Resist the Gentle Pull of Mediocrity

“Beware of the gentle pull of mediocrity,” my friend and mentor once told me.

How easy it is to eventually become comfortable at your job. Maybe you’ve mastered routine work tasks and learned how to avoid major mistakes. You like the people with whom you work. You’re proficient with the products that you use or oversee. You understand the organization’s culture and business context. You know how to operate within your corporate sphere of influence.

This feels OK, but maybe you’re a bit too comfortable? Are you still compelled to excel at your job? How marketable are you, should you need to seek a new position?

We’re motivated by different factors. Some professionals value high salaries; some need well-defined work hours; some look for cutting-edge techniques; some treasure job stability; some get easily bored. Not everyone strives to be a super-star at the office. Yet, most of us probably want to feel appreciated for the work that we do.

If you’ve been in the same role for a while, you might get disenchanted with the field and become complacent in the safety of familiar tasks, people, tools and processes. You stop learning and lose the motivation to improve your skills. This happens so slowly, that you don’t even notice it.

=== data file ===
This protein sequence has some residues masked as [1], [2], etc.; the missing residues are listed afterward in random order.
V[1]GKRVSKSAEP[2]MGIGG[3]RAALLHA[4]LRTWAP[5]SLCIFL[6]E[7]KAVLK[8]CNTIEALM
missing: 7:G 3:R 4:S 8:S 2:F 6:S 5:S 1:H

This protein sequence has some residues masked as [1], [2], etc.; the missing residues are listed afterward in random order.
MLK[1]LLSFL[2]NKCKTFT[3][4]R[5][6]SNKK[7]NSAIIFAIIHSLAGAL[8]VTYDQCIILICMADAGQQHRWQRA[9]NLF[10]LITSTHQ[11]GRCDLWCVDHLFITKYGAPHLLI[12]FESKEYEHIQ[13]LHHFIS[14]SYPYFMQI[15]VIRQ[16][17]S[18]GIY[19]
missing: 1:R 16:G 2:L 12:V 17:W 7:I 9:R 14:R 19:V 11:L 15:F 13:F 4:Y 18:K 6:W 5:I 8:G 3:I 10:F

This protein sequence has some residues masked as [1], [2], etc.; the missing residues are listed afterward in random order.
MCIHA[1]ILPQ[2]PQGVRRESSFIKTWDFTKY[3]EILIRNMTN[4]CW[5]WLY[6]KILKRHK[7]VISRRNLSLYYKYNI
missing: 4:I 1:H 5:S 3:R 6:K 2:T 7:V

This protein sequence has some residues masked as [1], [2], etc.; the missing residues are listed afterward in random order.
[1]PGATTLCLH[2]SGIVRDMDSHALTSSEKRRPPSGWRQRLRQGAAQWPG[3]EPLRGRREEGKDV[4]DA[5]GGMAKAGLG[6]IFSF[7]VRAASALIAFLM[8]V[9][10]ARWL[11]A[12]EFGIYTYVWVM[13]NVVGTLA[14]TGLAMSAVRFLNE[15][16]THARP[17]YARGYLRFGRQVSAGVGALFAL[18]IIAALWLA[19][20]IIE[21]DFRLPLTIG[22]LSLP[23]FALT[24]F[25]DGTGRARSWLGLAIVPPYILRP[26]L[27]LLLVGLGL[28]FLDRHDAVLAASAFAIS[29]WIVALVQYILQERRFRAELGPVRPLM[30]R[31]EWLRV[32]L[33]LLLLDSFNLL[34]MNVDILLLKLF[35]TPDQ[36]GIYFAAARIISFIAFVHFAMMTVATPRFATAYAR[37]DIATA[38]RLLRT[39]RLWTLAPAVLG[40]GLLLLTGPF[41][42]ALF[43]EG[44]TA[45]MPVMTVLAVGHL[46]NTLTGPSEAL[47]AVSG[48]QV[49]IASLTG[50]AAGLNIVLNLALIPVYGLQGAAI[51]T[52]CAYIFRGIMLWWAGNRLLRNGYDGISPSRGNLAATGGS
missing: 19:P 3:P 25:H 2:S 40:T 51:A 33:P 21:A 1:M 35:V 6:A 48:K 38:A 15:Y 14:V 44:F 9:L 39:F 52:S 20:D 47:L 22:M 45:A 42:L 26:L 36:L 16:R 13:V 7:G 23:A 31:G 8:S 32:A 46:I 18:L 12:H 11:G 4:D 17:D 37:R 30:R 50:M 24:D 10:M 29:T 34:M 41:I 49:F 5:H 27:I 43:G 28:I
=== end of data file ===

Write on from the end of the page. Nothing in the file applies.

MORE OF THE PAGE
If you’re drifting towards this state, maybe it’s time to shake things up.

Take on new projects, even if there’s a chance they might fail. Go to industry conferences and meet-ups to expose yourself to new people and ideas. Read books, articles and blogs within your field and those that have nothing to do with it. Study on your own or take formal courses. Experiment with technologies that excite you. Seek out new people within your company and your community. Invest time into existing relationships. Seek a promotion within your organization and, if opportunities are better elsewhere, don’t be afraid to switch jobs.

Whatever you do, resist the gentle pull of mediocrity.

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About the Author

Lenny Zeltser develops products and programs that use security to achieve business results. He is the CISO at Axonius and Faculty Fellow at SANS Institute. Lenny has been leading efforts to establish resilient security practices and solve hard security problems for over two decades. A respected author and practitioner, he has been advancing tradecraft and contributing to the community. His insights build upon real-world experience, a Computer Science degree from the University of Pennsylvania, and an MBA degree from MIT Sloan.

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